Meri Firpo, PhD

Assistant Professor of Medicine, Division of Diabetes, Endocrinology and Metabolism

Meri Firpo

Contact Info

Office Address:
2-222 LRB/MTRF
2001 - 6th St SE
Minneapolis, MN 55455

Mailing Address:
2001 6th St SE
Minneapolis, MN 55455

Assistant Professor of Medicine, Division of Diabetes, Endocrinology and Metabolism

Fellowship, National Jewish Institute for Immunology and Respiratory Medicine, Denver, CO

Fellowship, DNAX Research Institute for Molecular and Cellular Biology in Palo Alto, CA

PhD, Cornell University Medical College Graduate School of Medical Sciences, Sloan-Kettering Division, Ithaca, NY


Dr. Firpo is an Assistant Professor in the Stem Cell Institute and the Department of Medicine and Division of Endocrinology at the University of Minnesota, where she works on stem cell biology, and transplantation therapies for diabetes using human embryonic stem cells.

Dr. Firpo received her Ph.D. from the Cornell University Medical College Graduate School of Medical Sciences after completing a research project at the Sloan Kettering Institute in the laboratory of Malcolm A.S. Moore. Her research at the Sloan Kettering Institute was focused on adult bone marrow stem cells and congenital neutropenia. She then did a postdoctoral fellowship at the National Jewish Institute for Immunology and Respiratory Medicine in Denver, Colorado, where she completed a project on generating hematopoietic stem cells from mouse embryonic stem (ES) cells in culture in the laboratory of Gordon Keller. Dr. Firpo did a second postdoctoral fellowship at the DNAX Research Institute for Molecular and Cellular Biology in Palo Alto, California, where she studied the development of the human hematopoietic system and human models of leukemia with Maria-Grazia Roncarolo and Reiko Namikawa.

After completing this training, Dr. Firpo joined the faculty of the University of California San Francisco, where she directed the derivation of two of the human ES cell lines included in the National Institutes of Health Registry of Human Embryonic Stem Cells. She has also derived new lines suitable for transplantation therapies using human feeder cells. She came to the University of Minnesota in 2005.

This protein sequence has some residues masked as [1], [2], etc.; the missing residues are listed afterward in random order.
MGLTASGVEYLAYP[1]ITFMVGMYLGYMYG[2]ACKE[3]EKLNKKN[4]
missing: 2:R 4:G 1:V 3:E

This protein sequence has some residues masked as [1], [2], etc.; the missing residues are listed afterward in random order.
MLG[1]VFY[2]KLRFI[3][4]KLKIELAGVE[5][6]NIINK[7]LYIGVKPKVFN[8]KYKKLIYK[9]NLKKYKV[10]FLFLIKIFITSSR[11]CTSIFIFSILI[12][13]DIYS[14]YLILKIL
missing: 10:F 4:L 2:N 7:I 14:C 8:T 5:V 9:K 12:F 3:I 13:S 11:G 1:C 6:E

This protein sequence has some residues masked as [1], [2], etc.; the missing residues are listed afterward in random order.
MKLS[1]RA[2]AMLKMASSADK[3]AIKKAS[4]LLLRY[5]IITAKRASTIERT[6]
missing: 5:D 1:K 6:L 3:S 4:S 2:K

Research Summary/Interests

The focus of my lab is the regulation of stem cell growth, both from the perspective of the expansion of stem cells in the lab, and the regulated differentiation to functional tissues. The overall goal of our research is to understand the regulation of human development. The research can be divided into two main directions: the first involves improvements in the derivation and propagation of human embryonic stem cells (hESCs); the second is the development of stem cell-based therapies for diabetes.

For the first project, we have established procedures for the derivation of novel human embryonic stem cell lines that can be used as a model of normal human development and as potential source of cells for transplantation therapies. In addition, we are deriving new lines with specific genetic mutations that can be used both as in vitro models of disease processes, and systems for testing new methods to prevent and treat these disorders.

Toward the goals of the second project, we are isolating populations of cells containing candidates of pancreatic precursor cells by the introduction of regulatory and reporter genes into hESC. The cells are then tested for insulin production to determine their ability to function in vitro and in vivo. We think that these studies will lead to both a more clear understanding of human pancreatic development, and the generation of cells for diabetes transplantation therapies. 


  • R.A. Reijo Pera, DeJonge C., Bossert N., Yao M., Hwa Yang J.Y., Asadi N.B., Wong W., Wong C., Firpo M.T. (2009) Gene expression profiles of human inner cell mass cells and embryonic stem cells. Differentiation 78(1): 18-23.
  • Rodriguez R., Velkey, M., Lutzko, C. Bodnar, M, Kohn, D, O’Shea, K.S., Firpo, M.T. (2007) Manipulation of OCT-4 levels in human embryonic stem cells results in induction of differential cells types. Exp Biol Med 232(10): 1368-80.
  • G.M. Beattie, Lopez A.D., Bucay N., Hinton A., Firpo M.T., King C.C., Hayek A. Activin A maintains pluripotentiality of human embryonic stem cells in the absence of feeder layers. Stem Cells 23(4):489-95 (2005).
  • Bodnar M.S., Meneses J.J., Rodriguez R.R., Firpo M.T. Propagation and maintenance of undifferentiated human embryonic stem cells. Stem Cells and Development 13(3):243 (2004).
  • Abeyta MJ, Clark AT, Rodriguez RT, Bodnar MS, Pera RA, Firpo MT. Unique gene expression signatures of independently-derived human embryonic stem cell lines. Hum Mol Genet. 13(6):601-8. Epub 2004 Jan 28. (2004).
  • Namikawa R, Muench MO, Firpo MT, Humeau L, Xu Y, Menon S, Roncarolo MG (1999) Administration of Flk2/Flt3 ligand induces expansion of human high-proliferative potential colony-forming cells in the SCID-hu mouse. Exp Hematol 27:1029.
  • L. Humeau, C. Chabannon, M.T. Firpo, P. Mannoni, C. Bagnis, M.-G. Roncarolo, R. Namikawa. (1997). Successful reconstitution of multilineage human hematopoiesis in the SCID-hu mouse by genetically modified, highly enriched fetal liver stem cells. Blood; 90(9).
  • M. Kennedy, M.Firpo*, K. Choi, C. Wall, S. Robertson, N. Kabrun, G. Keller. Identification of a common precursor for primitive erythropoiesis and definitive multilineage hematopoiesis. Nature 386:488 (1997).


In The News

Mission to Bring Stem Cell-based Diabetes Therapies to Patients